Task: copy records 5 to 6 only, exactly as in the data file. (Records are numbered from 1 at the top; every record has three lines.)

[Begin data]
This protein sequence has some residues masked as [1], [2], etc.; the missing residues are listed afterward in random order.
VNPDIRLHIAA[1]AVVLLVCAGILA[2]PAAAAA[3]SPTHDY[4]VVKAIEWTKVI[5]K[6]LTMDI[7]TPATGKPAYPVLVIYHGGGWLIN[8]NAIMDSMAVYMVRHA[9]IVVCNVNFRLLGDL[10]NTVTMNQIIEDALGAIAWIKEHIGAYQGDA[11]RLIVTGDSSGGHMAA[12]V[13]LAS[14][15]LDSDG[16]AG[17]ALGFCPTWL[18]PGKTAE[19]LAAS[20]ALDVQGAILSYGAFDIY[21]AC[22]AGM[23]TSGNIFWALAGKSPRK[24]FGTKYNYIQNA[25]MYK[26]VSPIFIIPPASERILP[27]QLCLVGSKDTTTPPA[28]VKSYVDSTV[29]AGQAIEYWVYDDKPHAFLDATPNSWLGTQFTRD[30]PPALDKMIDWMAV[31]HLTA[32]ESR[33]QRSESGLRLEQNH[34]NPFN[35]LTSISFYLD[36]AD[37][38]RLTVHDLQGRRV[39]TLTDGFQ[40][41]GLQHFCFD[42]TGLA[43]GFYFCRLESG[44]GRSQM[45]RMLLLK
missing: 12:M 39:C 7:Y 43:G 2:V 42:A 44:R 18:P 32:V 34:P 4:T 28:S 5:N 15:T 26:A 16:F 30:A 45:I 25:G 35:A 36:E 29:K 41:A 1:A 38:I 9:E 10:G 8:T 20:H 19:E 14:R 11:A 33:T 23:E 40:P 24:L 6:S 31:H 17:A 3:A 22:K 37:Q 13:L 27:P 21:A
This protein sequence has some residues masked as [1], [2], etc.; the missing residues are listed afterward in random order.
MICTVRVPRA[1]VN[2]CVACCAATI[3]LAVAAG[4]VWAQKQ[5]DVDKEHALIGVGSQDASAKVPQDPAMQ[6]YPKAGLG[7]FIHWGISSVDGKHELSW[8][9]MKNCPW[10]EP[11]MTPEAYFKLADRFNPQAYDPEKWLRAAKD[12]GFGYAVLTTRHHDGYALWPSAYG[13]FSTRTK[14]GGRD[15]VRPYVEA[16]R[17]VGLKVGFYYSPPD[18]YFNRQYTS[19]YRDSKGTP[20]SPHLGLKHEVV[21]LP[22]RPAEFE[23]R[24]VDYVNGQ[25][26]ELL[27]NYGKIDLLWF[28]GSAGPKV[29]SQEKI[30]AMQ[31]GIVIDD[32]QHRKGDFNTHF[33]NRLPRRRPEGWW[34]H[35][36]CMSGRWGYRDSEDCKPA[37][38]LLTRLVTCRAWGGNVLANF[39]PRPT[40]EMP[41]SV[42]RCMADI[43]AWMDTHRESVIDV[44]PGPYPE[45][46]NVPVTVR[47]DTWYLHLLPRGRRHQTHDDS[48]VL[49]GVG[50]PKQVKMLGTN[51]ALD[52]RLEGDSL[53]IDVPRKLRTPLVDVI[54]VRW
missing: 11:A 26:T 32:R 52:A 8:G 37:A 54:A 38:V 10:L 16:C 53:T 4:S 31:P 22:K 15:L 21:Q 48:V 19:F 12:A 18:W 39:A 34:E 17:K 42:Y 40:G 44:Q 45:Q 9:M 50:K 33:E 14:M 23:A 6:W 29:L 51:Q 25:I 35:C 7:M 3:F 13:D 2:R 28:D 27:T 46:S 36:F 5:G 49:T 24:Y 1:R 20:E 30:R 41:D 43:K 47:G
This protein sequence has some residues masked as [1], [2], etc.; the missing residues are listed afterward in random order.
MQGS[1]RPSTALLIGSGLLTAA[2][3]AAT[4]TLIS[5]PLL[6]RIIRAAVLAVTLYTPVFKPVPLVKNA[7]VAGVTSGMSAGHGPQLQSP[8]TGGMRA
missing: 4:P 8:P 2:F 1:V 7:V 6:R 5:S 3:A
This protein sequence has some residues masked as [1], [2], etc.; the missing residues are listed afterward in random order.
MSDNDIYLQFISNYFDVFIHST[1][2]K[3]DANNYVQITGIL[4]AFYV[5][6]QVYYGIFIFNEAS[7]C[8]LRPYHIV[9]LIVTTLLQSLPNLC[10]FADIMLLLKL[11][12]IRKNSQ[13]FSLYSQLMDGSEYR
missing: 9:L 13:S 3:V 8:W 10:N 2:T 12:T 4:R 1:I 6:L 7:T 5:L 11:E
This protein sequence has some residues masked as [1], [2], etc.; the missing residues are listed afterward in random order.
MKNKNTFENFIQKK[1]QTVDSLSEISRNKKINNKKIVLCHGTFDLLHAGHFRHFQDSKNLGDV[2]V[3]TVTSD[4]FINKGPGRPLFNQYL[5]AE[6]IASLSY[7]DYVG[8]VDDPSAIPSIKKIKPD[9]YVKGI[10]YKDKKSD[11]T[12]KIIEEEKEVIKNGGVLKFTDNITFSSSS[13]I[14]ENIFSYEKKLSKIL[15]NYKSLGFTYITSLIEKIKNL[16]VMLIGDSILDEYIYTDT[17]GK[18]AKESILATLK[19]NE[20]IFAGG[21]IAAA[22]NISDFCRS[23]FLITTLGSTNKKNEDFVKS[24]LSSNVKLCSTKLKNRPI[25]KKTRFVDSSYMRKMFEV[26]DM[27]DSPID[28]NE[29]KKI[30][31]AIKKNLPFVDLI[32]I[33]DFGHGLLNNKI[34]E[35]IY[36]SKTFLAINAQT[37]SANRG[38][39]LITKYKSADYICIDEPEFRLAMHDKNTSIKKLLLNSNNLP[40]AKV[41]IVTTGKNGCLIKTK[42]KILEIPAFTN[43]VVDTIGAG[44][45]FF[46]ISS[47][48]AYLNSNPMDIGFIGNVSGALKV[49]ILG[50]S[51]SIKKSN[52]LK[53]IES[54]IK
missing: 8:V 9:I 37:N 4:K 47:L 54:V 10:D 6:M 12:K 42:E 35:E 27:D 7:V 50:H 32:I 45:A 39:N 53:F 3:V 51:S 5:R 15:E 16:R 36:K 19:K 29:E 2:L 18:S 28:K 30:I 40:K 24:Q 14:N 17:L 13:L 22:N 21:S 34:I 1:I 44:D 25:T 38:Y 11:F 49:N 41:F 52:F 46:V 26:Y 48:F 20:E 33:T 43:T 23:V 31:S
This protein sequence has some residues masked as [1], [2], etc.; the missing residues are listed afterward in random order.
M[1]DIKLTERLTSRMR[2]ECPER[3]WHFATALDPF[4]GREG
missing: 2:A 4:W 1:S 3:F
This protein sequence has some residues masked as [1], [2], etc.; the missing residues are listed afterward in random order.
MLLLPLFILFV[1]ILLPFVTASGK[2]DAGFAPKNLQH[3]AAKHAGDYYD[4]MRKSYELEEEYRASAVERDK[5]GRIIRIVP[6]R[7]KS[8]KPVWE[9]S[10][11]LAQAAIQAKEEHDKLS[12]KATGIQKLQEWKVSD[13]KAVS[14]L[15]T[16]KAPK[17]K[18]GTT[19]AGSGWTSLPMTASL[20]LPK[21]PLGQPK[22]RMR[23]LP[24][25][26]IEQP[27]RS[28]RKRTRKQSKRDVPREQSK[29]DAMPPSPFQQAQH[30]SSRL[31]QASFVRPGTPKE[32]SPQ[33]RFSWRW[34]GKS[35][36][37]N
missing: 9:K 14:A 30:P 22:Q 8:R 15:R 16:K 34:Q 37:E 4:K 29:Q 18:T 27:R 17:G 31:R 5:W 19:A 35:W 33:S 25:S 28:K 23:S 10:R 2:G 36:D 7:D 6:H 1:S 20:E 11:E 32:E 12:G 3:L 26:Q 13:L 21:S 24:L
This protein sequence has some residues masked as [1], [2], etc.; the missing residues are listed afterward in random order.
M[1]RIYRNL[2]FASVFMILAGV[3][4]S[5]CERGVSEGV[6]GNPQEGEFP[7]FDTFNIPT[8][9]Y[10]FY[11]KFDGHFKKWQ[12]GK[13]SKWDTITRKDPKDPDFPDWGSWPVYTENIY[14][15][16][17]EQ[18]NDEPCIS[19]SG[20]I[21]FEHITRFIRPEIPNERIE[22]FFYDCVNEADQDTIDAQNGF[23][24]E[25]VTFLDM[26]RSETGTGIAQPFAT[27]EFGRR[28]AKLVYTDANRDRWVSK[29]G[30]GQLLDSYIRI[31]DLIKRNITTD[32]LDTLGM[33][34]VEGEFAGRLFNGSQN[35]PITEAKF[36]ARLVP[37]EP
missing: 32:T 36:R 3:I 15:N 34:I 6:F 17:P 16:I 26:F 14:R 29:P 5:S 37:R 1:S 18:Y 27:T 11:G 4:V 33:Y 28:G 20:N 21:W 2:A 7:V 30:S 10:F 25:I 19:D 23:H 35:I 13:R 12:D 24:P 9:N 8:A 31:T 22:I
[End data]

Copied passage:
This protein sequence has some residues masked as [1], [2], etc.; the missing residues are listed afterward in random order.
MKNKNTFENFIQKK[1]QTVDSLSEISRNKKINNKKIVLCHGTFDLLHAGHFRHFQDSKNLGDV[2]V[3]TVTSD[4]FINKGPGRPLFNQYL[5]AE[6]IASLSY[7]DYVG[8]VDDPSAIPSIKKIKPD[9]YVKGI[10]YKDKKSD[11]T[12]KIIEEEKEVIKNGGVLKFTDNITFSSSS[13]I[14]ENIFSYEKKLSKIL[15]NYKSLGFTYITSLIEKIKNL[16]VMLIGDSILDEYIYTDT[17]GK[18]AKESILATLK[19]NE[20]IFAGG[21]IAAA[22]NISDFCRS[23]FLITTLGSTNKKNEDFVKS[24]LSSNVKLCSTKLKNRPI[25]KKTRFVDSSYMRKMFEV[26]DM[27]DSPID[28]NE[29]KKI[30][31]AIKKNLPFVDLI[32]I[33]DFGHGLLNNKI[34]E[35]IY[36]SKTFLAINAQT[37]SANRG[38][39]LITKYKSADYICIDEPEFRLAMHDKNTSIKKLLLNSNNLP[40]AKV[41]IVTTGKNGCLIKTK[42]KILEIPAFTN[43]VVDTIGAG[44][45]FF[46]ISS[47][48]AYLNSNPMDIGFIGNVSGALKV[49]ILG[50]S[51]SIKKSN[52]LK[53]IES[54]IK
missing: 8:V 9:I 37:N 4:K 47:L 54:V 10:D 6:M 12:K 42:E 35:E 27:D 7:V 50:H 32:I 45:A 39:N 53:F 3:V 51:S 5:R 15:E 16:R 36:K 19:K 29:E 2:L 18:S 28:K 30:I 40:K 24:Q 14:N 17:L 13:L 22:N 21:S 34:I 1:I 44:D 25:T 38:Y 11:F 49:N 41:F 52:F 46:V 26:Y 48:F 20:E 33:T 43:T 23:V 31:S
This protein sequence has some residues masked as [1], [2], etc.; the missing residues are listed afterward in random order.
M[1]DIKLTERLTSRMR[2]ECPER[3]WHFATALDPF[4]GREG
missing: 2:A 4:W 1:S 3:F